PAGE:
The Convention on the Rights of Persons with Disabilities is an international human rights treaty of the United Nations intended to protect the rights and dignity of persons with disabilities. Parties …
The Convention on the Rights of Persons with Disabilities is an international human rights treaty of the United Nations intended to protect the rights and dignity of persons with disabilities. Parties to the Convention are required to promote, protect, and ensure the full enjoyment of human rights by persons with disabilities and ensure that they enjoy full equality under the law. The Convention has served as the major catalyst in the global movement from viewing persons with disabilities as objects of charity, medical treatment and social protection towards viewing them as full and equal members of society, with human rights. It is also the only UN human rights instrument with an explicit sustainable development dimension. The Convention was the first human rights treaty of the third millennium.
Mexico initiated negotiations, with active support from the GRULAC (the Latin American regional group, see United Nations Regional Groups). When support for a Convention was foundering in 2002 due to WEOG opposition, New Zealand played a pivotal role in achieving cross-regional momentum. Acting as facilitator from 2002–03, New Zealand eventually assumed the formal role of Chair of Ad Hoc Committee and led negotiations to a consensus agreement in August 2006, working closely with other Bureau members Jordan, Costa Rica, the Czech Republic, and South Africa, as well as Korea and Mexico. The Convention became one of the most quickly supported human rights instrument in history, with strong support from all regional groups. 155 States signed the Convention upon its opening in 2007 and 126 States ratified the Convention within its first five years. In recognition of its role in creating the Convention, as well as the quality of New Zealand’s landmark national Disability Strategy, Governor-General of New Zealand Anand Satyanand received the 2008 World Disability Award on behalf of the nation.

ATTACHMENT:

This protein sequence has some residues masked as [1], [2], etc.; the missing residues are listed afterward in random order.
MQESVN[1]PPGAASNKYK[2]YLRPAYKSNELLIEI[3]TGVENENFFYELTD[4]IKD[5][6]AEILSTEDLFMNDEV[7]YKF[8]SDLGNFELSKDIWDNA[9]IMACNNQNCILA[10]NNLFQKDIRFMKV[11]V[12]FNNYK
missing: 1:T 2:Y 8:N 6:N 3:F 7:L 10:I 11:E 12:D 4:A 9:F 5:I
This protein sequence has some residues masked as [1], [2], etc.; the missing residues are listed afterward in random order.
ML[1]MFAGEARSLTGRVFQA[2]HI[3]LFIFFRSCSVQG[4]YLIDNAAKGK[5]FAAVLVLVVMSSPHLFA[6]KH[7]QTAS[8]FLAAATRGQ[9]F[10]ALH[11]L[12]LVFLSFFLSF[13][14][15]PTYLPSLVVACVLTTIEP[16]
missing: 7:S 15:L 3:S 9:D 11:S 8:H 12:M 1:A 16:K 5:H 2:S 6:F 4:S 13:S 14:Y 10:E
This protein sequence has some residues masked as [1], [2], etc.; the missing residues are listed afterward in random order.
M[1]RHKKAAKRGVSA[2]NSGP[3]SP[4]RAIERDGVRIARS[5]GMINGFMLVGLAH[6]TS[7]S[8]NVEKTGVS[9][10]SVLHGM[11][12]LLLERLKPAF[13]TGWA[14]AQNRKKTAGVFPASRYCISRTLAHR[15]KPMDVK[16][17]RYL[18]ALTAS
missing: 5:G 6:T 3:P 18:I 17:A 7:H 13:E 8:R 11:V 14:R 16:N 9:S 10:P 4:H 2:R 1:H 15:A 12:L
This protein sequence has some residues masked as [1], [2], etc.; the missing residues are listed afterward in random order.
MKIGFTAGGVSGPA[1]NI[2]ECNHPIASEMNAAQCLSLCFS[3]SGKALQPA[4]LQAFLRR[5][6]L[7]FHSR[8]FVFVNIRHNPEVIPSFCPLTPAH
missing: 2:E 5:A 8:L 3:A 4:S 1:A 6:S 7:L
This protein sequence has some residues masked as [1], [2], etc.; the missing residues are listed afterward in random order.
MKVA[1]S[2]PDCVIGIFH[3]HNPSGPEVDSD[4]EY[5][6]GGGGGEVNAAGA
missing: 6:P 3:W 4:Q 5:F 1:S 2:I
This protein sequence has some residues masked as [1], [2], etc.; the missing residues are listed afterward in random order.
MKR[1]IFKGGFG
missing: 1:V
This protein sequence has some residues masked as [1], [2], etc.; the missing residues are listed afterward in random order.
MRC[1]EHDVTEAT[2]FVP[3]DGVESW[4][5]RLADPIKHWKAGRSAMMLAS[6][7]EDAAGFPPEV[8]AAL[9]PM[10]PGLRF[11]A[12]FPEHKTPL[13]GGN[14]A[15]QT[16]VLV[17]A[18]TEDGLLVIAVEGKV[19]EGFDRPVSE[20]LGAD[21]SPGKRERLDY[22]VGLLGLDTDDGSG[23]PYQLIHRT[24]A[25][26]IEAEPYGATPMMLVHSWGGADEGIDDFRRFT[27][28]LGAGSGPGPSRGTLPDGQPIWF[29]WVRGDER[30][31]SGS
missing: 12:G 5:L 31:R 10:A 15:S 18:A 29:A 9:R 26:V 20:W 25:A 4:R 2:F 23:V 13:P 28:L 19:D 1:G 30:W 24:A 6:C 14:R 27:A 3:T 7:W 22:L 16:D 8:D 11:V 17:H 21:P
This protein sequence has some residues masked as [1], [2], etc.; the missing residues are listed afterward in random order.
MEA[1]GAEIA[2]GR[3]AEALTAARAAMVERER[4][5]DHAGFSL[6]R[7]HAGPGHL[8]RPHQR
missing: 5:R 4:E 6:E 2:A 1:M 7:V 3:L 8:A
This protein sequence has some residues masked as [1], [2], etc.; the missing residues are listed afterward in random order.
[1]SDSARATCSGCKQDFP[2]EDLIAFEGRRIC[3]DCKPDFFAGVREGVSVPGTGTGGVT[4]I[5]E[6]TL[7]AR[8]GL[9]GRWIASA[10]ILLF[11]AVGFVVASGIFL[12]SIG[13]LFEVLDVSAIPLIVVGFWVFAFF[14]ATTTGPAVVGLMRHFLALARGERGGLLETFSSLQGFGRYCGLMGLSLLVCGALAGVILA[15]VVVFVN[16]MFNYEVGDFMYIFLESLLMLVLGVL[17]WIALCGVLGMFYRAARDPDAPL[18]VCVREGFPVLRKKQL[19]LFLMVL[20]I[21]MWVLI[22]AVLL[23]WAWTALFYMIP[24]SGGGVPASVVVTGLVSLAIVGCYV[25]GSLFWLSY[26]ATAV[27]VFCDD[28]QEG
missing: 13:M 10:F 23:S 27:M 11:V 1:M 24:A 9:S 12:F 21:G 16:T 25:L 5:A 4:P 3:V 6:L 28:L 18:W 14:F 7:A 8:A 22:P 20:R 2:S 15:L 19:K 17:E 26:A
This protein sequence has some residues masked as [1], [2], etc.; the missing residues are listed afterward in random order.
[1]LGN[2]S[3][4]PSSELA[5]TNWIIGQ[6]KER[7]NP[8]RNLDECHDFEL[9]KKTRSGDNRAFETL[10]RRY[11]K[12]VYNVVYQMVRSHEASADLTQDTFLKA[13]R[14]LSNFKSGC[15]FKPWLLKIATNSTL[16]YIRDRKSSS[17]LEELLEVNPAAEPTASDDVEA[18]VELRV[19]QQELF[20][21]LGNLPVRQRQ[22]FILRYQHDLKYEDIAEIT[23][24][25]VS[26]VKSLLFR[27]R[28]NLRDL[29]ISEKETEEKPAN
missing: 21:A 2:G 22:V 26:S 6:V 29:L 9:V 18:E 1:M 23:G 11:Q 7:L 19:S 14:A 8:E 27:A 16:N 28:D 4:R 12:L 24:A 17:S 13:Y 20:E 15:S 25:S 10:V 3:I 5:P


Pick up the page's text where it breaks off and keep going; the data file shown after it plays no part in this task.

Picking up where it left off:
The text was adopted by the United Nations General Assembly on 13 December 2006, and opened for signature on 30 March 2007. Following ratification by the 20th party, it came into force on 3 May 2008. As of October 2013, it has 158 signatories and 138 parties, including the European Union (which ratified it on 23 December 2010 to the extent responsibilities of the member states were transferred to the European Union). The United States Senate failed to ratify the Convention on December 3, 2012, as ratification received just 61 of the 67 votes (2/3 of the Senate) required for ratification. The Convention is monitored by the Committee on the Rights of Persons with Disabilities. Wikipedia.